South Asians below 20 in New York City are more likely to live in poverty than their peers, a report by the Queens
based nonprofit South Asian Youth Action
The report, New York City South Asian
Youth: Critical Mass, Urgent Needs, used
census data and insights from the community to reach the conclusion.
Over 25 percent of South Asian youth in
the city live at or below the Federal Poverty
Level; more than 50 percent live in families
at or below 200 percent FPL.
The 2013 FPL for a family of four is $23,550 annually.
In Queens, 19 percent of all youth live in poverty whereas
23 percent of South Asian youth are poor.
Queens has the largest South Asian community among
New York’s five boroughs, and the most numerous South
Asian-identified neighborhoods and commercial areas.
The 64,446 South Asian youth in Queens make up over 12
percent of the borough’s total youth population.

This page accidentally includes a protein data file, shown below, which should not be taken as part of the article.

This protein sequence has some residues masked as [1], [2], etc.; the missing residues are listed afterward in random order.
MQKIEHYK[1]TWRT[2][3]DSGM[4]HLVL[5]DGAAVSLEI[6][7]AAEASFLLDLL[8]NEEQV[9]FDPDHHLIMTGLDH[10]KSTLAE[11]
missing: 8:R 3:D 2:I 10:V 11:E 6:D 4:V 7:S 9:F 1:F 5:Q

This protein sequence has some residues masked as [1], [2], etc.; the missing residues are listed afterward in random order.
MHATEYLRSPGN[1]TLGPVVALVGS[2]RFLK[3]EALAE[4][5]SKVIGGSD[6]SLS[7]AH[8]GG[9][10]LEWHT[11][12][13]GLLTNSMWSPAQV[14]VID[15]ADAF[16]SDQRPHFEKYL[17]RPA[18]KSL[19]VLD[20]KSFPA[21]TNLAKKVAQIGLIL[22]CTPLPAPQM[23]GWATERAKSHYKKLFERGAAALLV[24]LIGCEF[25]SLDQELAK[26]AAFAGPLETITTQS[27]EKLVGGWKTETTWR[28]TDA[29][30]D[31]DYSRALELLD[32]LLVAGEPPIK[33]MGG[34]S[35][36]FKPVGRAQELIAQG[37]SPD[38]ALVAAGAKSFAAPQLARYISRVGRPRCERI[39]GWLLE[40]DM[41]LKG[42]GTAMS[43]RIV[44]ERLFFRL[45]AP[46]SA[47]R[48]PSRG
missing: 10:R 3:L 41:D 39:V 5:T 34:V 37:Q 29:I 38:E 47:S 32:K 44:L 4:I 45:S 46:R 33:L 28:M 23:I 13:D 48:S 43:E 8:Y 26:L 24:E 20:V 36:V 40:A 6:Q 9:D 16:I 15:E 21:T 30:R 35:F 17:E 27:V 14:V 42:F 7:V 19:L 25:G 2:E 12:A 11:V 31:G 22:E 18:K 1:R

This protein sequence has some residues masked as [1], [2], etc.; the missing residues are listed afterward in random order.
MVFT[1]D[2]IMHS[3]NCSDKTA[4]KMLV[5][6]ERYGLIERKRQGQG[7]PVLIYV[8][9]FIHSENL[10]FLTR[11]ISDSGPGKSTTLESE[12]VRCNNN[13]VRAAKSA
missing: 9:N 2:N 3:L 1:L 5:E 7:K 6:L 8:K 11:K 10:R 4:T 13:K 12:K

In Brooklyn, 31 percent of youth live in poverty while 35
percent of South Asian youth are poor.
‘This analysis of the census data clearly brings to light the
troubling reality of what it means to be a young South Asian
in NYC,’ Udai Tambar, director of SAYA!, was quoted as saying.
‘The data misses critical cultural, educational and social
factors that, put together, illuminate various dimensions of
poverty among South Asian youth. This report captures
nuanced data and strengthens it using youth-experienced
insights drawn from current SAYA! participants and staff.’
The report also noted that though New York City’s overall